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Help in a crisis

 

If there is an immediate danger to life, please dial 999 or go to your nearest Accident and Emergency Department.

I am in Gloucestershire

If you or someone you know needs help in a mental health crisis, call our crisis teams.

Call 0800 169 0398.

And choose one of the following options depending on your location:

  • Option 1 for Stroud and Cotswolds
  • Option 2 for Gloucester and Forest
  • Option 3 for Cheltenham, Tewkesbury and North Cotswolds

Please note: telephone calls may be recorded. If you do not want that to happen, please tell the person who answers your call and they will phone you back on a ‘non-recordable’ telephone.

The number is available 24 hours a day, 7 days a week. Occasionally, callers may be asked to leave their name and number on an answerphone. In these circumstances, staff will return the call within one hour.

I am in Herefordshire

If you are in Herefordshire, please call: 01432 364046

The number is available 24 hours a day, 7 days a week.

If you need help but are not in crisis, please contact your GP if in opening hours, or 111. If you don’t have a GP use the NHS service search to locate the nearest one to you. If your query is not urgent, you can find our contact details here.

Are you feeling vulnerable? Do you need to talk to somebody now?

samaritans

Call free on 116 123
If you are experiencing feelings of distress or despair, including those which could lead to suicide, you can call the Samaritans.

Stay Alive App

A pocket suicide prevention resource for the UK, packed full of useful information and tools to help you stay safe in crisis. You can use it if you are having thoughts of suicide or if you are concerned about someone else who may be considering suicide. The app can be accessed through the Apple Store, Google Play and downloaded as a pdf.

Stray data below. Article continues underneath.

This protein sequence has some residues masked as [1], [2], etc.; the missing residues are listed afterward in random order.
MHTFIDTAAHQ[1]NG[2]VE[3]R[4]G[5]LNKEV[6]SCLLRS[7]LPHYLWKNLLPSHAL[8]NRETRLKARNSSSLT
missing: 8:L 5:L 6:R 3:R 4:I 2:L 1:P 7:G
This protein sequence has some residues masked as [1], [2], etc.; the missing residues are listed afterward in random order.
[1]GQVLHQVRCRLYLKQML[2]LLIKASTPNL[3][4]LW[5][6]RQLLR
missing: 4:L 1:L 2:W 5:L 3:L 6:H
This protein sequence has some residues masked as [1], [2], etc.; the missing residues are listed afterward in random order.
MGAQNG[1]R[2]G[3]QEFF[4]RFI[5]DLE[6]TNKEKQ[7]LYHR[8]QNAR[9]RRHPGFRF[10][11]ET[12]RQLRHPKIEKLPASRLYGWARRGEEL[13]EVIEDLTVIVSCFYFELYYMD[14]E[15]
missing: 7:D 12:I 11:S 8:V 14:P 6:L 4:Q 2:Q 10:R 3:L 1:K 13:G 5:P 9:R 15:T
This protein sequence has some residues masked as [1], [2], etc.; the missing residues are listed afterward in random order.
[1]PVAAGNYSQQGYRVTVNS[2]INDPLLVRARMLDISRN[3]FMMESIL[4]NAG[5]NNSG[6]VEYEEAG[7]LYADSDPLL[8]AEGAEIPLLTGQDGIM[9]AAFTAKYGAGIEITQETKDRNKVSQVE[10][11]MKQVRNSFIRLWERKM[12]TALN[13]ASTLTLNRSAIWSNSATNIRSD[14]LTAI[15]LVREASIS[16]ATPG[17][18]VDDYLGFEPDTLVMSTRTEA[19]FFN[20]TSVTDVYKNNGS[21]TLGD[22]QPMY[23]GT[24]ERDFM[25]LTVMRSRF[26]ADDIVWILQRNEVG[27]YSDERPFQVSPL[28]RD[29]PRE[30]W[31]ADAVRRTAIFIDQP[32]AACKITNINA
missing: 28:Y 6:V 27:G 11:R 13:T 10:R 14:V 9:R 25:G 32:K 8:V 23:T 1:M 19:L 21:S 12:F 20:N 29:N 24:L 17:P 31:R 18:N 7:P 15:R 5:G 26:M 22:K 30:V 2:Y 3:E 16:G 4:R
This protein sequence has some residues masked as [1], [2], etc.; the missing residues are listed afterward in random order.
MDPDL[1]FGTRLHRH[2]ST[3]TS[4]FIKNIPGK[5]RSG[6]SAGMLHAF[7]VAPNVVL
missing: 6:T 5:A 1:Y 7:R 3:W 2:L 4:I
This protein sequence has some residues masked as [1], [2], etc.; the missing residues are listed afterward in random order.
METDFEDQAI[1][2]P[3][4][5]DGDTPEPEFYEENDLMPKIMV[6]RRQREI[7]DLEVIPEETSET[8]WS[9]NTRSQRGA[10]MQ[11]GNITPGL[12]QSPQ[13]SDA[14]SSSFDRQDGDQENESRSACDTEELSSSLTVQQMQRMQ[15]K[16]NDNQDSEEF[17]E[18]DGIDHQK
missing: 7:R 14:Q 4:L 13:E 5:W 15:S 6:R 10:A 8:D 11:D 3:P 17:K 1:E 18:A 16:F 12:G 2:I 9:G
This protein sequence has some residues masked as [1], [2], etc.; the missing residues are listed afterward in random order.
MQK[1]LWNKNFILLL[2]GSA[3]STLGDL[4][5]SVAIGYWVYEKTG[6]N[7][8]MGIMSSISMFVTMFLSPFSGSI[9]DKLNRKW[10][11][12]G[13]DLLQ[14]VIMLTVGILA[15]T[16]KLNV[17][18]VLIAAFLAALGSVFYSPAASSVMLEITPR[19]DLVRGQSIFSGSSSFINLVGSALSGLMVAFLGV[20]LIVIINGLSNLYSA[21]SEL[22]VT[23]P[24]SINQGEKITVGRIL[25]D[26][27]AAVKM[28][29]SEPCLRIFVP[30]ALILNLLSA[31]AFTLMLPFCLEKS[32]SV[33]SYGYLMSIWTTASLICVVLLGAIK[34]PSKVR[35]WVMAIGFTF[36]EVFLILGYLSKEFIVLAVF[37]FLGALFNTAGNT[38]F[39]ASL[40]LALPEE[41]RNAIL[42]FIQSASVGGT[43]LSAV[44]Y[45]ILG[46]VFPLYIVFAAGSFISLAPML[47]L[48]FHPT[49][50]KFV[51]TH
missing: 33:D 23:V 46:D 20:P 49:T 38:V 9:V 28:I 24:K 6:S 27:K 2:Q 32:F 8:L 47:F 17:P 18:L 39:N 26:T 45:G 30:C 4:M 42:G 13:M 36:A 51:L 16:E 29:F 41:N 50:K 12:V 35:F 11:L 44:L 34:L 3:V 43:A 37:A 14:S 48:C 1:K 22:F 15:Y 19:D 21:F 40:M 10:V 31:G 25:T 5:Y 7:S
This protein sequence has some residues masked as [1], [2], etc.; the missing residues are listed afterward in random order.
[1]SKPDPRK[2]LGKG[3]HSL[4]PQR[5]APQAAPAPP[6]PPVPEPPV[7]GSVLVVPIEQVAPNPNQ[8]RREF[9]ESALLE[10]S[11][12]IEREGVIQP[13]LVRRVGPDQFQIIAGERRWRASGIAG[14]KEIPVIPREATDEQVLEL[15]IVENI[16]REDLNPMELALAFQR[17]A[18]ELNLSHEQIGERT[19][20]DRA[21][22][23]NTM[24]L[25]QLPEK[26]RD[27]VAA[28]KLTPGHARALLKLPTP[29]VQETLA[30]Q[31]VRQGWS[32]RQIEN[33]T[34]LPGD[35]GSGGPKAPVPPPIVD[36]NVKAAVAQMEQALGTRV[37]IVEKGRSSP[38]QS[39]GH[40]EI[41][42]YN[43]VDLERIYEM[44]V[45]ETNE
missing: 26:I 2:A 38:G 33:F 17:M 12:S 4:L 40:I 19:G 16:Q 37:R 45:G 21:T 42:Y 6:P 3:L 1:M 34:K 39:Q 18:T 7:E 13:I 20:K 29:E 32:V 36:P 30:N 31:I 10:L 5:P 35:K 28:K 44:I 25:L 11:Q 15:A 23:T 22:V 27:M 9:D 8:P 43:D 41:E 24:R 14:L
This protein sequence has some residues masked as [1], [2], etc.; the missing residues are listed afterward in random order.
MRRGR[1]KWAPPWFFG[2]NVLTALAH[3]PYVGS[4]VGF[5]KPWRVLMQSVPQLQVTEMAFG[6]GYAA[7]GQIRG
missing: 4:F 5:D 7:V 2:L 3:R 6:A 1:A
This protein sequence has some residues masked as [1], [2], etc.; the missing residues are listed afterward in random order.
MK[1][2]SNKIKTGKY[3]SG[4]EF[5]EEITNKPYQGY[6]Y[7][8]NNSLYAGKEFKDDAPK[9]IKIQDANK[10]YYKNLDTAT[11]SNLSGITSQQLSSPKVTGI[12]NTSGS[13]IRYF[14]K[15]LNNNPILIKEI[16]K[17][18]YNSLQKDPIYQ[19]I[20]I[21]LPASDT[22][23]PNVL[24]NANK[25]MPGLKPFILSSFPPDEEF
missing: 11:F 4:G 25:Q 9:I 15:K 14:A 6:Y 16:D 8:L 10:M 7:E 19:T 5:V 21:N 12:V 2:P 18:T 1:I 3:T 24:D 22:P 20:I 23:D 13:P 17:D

childline

Call free on 0800 11 11
If you are a child or a young person you may want to speak to Childline.

selfharm

Call 0808 816 0606
A safe, supportive, non-judgmental and informative service for people who self harm, their friends, families and carers.

Studies have shown that the use of sip feeds can be beneficial in malnourished individuals. As part of Nutrition and Hydration Week, specialist dietitian Carly Atkinson has shared more information around this topic, including ways to ensure that the benefits of the feeds are felt.

The studies illustrate that use of sip feeds in malnourished individuals has the potential to reduce mortality, length of hospital stay and fatigue and increase immunity, cognitive function and improve wound healing.

However, they are only clinically beneficial if they are drunk!

Reports suggest an average compliance rate of 78% (range 37-100%), with better figures seen in community settings compared with hospitals.

If you, or someone you care for, is prescribed these, there are ways you can help them to be taken and enjoyed, and that the benefits are realised:

  • Sweet flavoured sip feeds taste best served straight from the fridge
  • Fruit juice style sip feeds (fortijuice) can be frozen into ice cubes or ice lollies. They can also be diluted with a little soda water or lemonade
  • Milkshake style sip feeds can be frozen to make ice cream
  • Vanilla, coffee and chocolate flavour sip feeds can be heated and are nice mixed with hot chocolate
  • Neutral sip feeds can be diluted with a little milk and used in place of milk on cereal or in porridge, or stirred directly into custard, rice pudding, mashed potato, creamy soups or used to make scrambled eggs
  • If the patient doesn’t like sweet drinks, yogurt-style or savoury supplements can be trialled to see if these are preferred
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